Tuesday, July 29, 2008

Isolated RS-232 Transceiver

When there are high voltage circuits, such as in a high voltage power supply, and you need to control them via an RS-232 interface, it is usually a good idea to isolate the computer from the analog electronics. Here is information about a new isolated RS-232 transceiver that may be of interest.

Claiming title as the industry’s first fully isolated single-package surface mount RS-232 transceiver with integrated dc/dc converter to supply isolated power, the ADM3251E transceiver integrates a line driver, line receiver, oscillator, rectifier, regulator, voltage doubler, voltage inverter, and transformers into a single chip that isolates both the data and power lines on chip. The transceiver incorporates the company’s iCoupler and isoPower isolation technologies to enable a 2.5 kV isolation rating and it complies with industry-standard isolation regulations including UL1577 and DIN VDE 0884-10. Additionally, the ADM3251E comes in a lead-free, 13 mm × 10.56 mm 20-lead WSOIC surface-mount package. Price is $2.99 each/1,000. Analog Devices, Inc., Norwood, MA. (800) 426-2564.

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Thursday, July 24, 2008

New High Voltage Laboratory in India

This week, the M P Varshney High Voltage Laboratory was dedicated at the Zakir Husain College of Engineering and Technology, Aligarh Muslim University.

Professor (Dr.) M P Varshney, an alumnus of this University during 1942-46 has graciously made a large donation for the extension of the High Voltage Laboratory, named after him.

It's been said, "The electrical department of this college boasts of the best high voltage laboratory in the entire north India.

This is but one of several excellent high voltage laboratories in India.

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Wednesday, July 9, 2008

Simple High Voltage Power Supply Circuit

There's a Design Idea in EDN magazine that uses just one IC in a simple, high voltage power supply. See the June 26, 2008 issue. It's a fixed output supply with limited adjustment capability. If you need a small, inexpensive power supply, this is a good possibility.

The output voltage can be increased by adding more secondaries, and stacking them up, as in the design as shown.

The regulation is not great, but if that is all you need, then that is ok. However, if you prefer better regulation, and if you don't need a floating output, then the circuit would work better if the voltage feedback was taken from the output (with a voltage divider) rather than from a separate secondary winding.

You can find the article at http://www.edn.com/article/CA6571003.html

Tuesday, July 1, 2008

Beware of Conterfeit High Voltage Transistors

Apparently, counterfeit high voltage transistors are around. Here's what Geoff found:

Our design had worked for 20 years in the field, then suddenly last year we had failures. My gut reaction was counterfeiting, even though I had never experienced it before, and this was without even laying a CRO probe on the circuit. A month ago, our RF engineer and I looked into it, wondering what was wrong with the design. After a week of bench tests and simulations we went back to basics. We measured the VCEO and found the problem! When I etched the metal from some samples, we found a tiny die on the faulty parts. This occurred with ST BU505's and some ON Semiconductor MJE8502's, though these are obsolete.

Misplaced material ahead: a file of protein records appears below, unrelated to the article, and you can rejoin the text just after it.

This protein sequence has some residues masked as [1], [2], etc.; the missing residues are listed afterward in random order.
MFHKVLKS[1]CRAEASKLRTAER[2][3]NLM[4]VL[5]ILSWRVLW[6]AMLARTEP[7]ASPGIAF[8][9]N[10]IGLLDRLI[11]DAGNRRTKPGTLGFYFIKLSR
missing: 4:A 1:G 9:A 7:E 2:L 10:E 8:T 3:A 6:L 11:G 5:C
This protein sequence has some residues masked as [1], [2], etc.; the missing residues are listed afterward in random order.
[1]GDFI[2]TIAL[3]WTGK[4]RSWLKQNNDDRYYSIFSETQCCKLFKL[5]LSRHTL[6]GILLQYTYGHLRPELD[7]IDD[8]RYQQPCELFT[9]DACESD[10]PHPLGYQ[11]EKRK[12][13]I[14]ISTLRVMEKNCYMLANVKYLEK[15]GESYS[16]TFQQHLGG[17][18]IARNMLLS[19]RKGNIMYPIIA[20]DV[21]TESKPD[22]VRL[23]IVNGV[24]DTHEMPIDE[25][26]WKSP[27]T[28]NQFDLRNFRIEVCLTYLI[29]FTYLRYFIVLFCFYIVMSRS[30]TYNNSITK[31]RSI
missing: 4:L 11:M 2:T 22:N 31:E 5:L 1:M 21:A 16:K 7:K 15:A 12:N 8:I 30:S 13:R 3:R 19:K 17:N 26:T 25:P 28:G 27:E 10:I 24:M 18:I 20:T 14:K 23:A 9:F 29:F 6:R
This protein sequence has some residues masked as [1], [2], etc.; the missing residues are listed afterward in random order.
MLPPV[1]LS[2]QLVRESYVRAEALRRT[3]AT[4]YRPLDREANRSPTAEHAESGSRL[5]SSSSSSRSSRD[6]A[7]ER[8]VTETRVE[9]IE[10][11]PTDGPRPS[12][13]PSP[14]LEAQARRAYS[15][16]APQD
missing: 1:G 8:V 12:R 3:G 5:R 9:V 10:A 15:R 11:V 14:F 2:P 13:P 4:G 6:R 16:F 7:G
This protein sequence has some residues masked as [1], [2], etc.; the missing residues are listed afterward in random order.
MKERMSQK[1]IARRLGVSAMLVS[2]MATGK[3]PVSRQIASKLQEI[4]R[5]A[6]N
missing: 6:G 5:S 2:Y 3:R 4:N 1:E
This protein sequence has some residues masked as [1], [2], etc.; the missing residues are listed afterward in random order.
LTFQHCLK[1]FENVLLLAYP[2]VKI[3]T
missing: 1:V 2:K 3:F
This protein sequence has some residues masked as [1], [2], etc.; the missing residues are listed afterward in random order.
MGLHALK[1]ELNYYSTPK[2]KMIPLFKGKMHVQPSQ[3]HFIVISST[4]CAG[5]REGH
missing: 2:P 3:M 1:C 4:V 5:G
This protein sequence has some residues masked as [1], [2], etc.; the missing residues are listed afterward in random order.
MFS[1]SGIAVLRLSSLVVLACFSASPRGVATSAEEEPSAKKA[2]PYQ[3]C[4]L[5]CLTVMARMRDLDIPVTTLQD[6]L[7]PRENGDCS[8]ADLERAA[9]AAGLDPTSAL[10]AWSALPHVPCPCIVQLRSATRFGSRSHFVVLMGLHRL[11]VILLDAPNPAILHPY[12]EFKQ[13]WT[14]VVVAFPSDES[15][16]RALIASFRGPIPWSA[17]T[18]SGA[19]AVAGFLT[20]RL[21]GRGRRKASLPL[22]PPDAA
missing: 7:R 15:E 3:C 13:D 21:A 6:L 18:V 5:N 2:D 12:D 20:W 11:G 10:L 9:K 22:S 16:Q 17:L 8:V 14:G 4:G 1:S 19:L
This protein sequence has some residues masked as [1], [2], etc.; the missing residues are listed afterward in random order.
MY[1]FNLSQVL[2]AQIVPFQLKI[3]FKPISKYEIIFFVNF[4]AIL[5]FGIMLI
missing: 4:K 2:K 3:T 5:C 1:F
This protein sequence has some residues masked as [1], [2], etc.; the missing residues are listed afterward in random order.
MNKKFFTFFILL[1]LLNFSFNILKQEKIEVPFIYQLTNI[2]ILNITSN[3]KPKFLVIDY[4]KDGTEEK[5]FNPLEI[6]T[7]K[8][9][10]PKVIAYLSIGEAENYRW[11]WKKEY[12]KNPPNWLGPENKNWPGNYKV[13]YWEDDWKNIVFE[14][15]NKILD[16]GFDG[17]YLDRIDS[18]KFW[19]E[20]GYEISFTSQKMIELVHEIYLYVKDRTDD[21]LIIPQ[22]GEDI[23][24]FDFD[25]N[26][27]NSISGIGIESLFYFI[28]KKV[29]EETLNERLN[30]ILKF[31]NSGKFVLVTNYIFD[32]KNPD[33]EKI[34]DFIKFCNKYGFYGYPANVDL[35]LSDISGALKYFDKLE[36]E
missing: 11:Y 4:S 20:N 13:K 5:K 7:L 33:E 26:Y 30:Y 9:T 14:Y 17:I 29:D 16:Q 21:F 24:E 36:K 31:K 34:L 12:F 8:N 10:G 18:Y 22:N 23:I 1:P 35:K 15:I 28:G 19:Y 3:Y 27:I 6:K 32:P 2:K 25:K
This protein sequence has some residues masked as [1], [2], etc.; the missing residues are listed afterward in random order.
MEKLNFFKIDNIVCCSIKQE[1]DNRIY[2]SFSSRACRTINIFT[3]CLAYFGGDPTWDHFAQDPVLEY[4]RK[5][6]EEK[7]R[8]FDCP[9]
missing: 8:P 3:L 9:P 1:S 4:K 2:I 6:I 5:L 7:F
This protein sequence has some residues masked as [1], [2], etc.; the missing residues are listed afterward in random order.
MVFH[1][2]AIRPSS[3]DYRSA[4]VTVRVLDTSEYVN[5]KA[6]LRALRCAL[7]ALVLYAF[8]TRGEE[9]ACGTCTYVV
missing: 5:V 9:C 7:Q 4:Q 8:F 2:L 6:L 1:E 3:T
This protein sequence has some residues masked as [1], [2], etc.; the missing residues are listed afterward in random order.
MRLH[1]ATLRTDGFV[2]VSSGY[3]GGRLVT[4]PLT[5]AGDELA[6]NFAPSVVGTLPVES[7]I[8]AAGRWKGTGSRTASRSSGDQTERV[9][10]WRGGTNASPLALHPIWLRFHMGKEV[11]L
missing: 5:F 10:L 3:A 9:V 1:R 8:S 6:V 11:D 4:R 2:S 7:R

It is likely this won’t affect many, but we have good evidence of counterfeit high voltage transistors from some suppliers. The types so far affected are BU505 and MJE8502. These are 1500V VCES and 700V VCEO. We noted failures in our products and traced to a very low VCEO which I checked with a current limited voltage source. We found ST brand BU505’s failing at slightly more than 500V VCEO and the same for ON Semiconductor branded MJE8502. I etched a couple of BU505’s with nitric acid to remove all metal. One was a good tested one and one the other a failed one. There was a completely different die size between the two. The good one had a 3.3mm die and the bad one a 1.8mm die. The good one had the markings etched and the bad one had markings printed. These devices are often used for switchmode supplies and horizontal drive in CRT’s, where circuit designs may not ever allow the base to be open circuit, i.e., driven from a low impedance source, so I guess that many users many not see the failures.

I presented the data to St Microelectronics and they confirmed the likelihood of counterfeit devices. Now we will have to do incoming VCEO checks of all batches until the situation improves. We try to get these normally from mainstream suppliers, but sometimes supply problems prevent this. It looks like we will have to get smarter with purchasing though. This is the first time I have personally come across this in 20+ years of engineering.